Blood Avocado

America is obsessed with the avocado. This large green berry, thought to originate in South Central Mexico, has taken the country by storm. This lush fruit high in fats and vitamins seems to occupy almost every restaurant in the country and it shows. Where the United States was once consuming a billion avocado a year in the year 2000, the numbers reached a staggering 4.5 billion by the year 2015.

While the avocado has been hailed for its deliciousness and health benefits, it has also seen an increase in consumption due to shifts in eating habits. More people than ever are turning to a diet high in vegetables and low in meat consumption. While some people seem to believe that the green superfood is a cruelty-free answer to their diets, the facts associated with avocados beg to differ.

Michoacán Mexico is notorious for its immense avocado empire. In fact, the majority of exported avocados from Mexico come from this exact area. Mexican farmers turn a higher profit selling avocados than any other product. Unfortunately, this fact has also been exploited by criminal organizations such as Los Caballeros Templarios (The Templar Knights) in Michoacán. This drug cartel along with many others extorts avocado farmers. If a farmer fails to pay, the drug cartels resort to kidnappings with demands for ransom which many times result in the farmer’s death. Although it is difficult to fully quantify the effects, official statistics approximate that there have been 8,258 murders between the years 2006 and 2015.

avacado2

In a desperate attempt to meet the ever-growing demand for avocados and pay off drug cartels, Mexican farmers have resorted to cutting down more and more of their pine forests. While the Mexican government has laws to prevent illegal deforestation, the farmers have found their own ways around these laws. Many farmers plant the avocado trees underneath the pine trees and slowly remove the pine trees one at a time when each avocado plant reaches maturity. This slow removal of pine trees makes tracking deforestation extraordinarily difficult.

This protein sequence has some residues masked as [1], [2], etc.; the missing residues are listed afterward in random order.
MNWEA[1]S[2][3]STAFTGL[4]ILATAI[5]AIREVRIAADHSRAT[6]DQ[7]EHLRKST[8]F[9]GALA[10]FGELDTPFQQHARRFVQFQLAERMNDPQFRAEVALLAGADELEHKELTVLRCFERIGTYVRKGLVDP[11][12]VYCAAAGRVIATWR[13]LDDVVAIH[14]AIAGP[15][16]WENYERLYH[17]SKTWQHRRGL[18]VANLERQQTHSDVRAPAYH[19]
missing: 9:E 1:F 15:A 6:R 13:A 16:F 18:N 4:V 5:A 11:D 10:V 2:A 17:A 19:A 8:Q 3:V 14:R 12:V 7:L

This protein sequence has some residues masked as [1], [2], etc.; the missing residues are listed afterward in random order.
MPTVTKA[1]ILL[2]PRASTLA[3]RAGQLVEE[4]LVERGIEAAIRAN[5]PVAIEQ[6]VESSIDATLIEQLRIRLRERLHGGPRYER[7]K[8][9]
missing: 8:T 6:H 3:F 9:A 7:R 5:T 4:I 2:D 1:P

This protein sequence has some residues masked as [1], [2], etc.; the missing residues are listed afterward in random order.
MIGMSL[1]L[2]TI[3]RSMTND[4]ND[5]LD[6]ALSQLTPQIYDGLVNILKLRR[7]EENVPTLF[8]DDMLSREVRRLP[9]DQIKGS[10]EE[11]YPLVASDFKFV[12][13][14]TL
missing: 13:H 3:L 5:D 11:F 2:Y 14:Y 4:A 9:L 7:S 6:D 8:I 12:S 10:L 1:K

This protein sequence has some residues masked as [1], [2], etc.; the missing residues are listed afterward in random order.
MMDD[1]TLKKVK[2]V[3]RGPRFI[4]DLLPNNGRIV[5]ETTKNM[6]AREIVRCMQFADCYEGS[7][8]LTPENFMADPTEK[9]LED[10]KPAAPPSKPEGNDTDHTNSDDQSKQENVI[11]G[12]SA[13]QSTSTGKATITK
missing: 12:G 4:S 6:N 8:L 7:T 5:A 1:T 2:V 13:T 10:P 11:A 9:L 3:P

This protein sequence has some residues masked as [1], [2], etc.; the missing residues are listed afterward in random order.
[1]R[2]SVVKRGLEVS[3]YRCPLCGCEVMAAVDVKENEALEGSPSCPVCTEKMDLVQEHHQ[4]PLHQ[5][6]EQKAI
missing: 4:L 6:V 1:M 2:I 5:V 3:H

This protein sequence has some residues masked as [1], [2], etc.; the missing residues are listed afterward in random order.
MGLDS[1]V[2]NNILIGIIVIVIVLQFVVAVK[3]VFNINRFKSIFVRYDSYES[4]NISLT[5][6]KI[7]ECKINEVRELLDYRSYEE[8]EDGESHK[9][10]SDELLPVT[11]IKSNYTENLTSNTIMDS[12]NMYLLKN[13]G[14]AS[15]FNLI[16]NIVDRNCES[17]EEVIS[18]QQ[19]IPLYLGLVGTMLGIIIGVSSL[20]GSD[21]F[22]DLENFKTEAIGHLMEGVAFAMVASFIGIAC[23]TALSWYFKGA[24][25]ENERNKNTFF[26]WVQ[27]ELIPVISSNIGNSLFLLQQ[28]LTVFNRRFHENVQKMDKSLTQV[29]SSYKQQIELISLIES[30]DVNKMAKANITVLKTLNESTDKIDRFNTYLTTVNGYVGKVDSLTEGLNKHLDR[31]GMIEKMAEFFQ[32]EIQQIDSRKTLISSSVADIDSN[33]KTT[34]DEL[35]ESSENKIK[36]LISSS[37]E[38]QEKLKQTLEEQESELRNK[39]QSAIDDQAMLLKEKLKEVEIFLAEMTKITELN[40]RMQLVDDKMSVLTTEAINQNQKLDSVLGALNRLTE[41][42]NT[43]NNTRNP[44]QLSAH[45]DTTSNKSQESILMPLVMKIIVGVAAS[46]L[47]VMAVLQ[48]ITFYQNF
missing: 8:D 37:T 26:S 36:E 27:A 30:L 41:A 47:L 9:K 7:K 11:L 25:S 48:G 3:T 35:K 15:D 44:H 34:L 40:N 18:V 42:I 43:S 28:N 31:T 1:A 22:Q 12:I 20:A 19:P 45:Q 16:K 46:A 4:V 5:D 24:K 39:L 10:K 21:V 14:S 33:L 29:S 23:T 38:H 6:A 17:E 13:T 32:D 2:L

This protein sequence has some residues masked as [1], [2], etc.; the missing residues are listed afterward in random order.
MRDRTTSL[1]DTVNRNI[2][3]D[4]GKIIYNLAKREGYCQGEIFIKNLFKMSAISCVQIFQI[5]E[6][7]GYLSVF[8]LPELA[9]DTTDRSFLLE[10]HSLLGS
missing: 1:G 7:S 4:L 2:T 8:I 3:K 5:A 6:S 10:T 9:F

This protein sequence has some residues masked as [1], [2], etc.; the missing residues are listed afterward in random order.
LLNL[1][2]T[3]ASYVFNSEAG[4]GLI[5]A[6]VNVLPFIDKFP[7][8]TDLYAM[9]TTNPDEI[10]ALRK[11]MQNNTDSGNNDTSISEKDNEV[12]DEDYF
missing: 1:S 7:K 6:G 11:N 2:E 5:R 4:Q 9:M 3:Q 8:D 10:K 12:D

The loss of pine trees is beginning to affect the Mexican ecosystem. The monarch butterflies use these grounds for winter migration as well as many other organisms. A mature avocado orchard uses almost twice as much water as a densely packed forest. When you combine this with the many chemicals that go into an avocado orchard and the sheer amount of resources used to pack and ship the avocado, you get an astounding detrimental effect on the local population.

While many government officials and local populace want to end the vicious effects that have emerged from the increase in demand for avocado, most do not have the resources. A select few villages have formed vigilante groups to keep out the cartels; however, with the growing number of drug cartel’s in the area, this solution seems to be temporary at best.

Main-importers-of-avocados-worldwide-2016-17-05-08Many people believe that the solution lies in marketing. The United States imports more avocados than the next six largest importing countries combined. In the 1980’s NAFTA lifted trade restrictions between the United States and Mexico. With Michoacán being the only Mexican State approved by the USDA to export avocados to the America’s, this city became a hub of economic growth as well as crime.

If large consumers of avocado like the United States cut down on their consumption, do you think cities like Michoacán can be saved?

Should the United States actively try to fix issues that they may have indirectly caused, or does the solution lie within the Mexican government’s policies?

What are other viable solutions to this problem?

Sources:

https://www.theguardian.com/cities/2017/may/18/avocado-police-tancitaro-mexico-law-drug-cartels

https://www.theguardian.com/lifeandstyle/2016/aug/10/avocado-illegal-deforestation-mexico-pine-forests

http://www.agmrc.org/commodities-products/fruits/avocados/

https://www.washingtonpost.com/news/wonk/wp/2015/01/22/the-sudden-rise-of-the-avocado-americas-new-favorite-fruit/?utm_term=.5edba059710e

https://www.cbs.nl/en-gb/news/2017/19/netherlands-second-largest-avocado-importer-worldwide

https://www.dailykos.com/stories/2016/7/12/1546610/-Avocados-and-the-Mexican-Drug-Cartels

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27 thoughts on “Blood Avocado

  1. This is really interesting and not something that I ever would have thought to be connected to an avocado. I think that spreading awareness of the cost of the production of the avocado is important; lots of times, people (including myself) are simply unaware that the choices they make have impact on things outside their scope, and with this information could come change. If Michoacán was not the only state able to export avocados to the US, then some of the environmental strain could be lifted off of this one area. As for the cartels, I do not doubt that America’s demand of the avocado could have impacted the exploitation of the farms, but I am unsure of what level of involvement in that area would be beneficial for both the Mexican government and our own.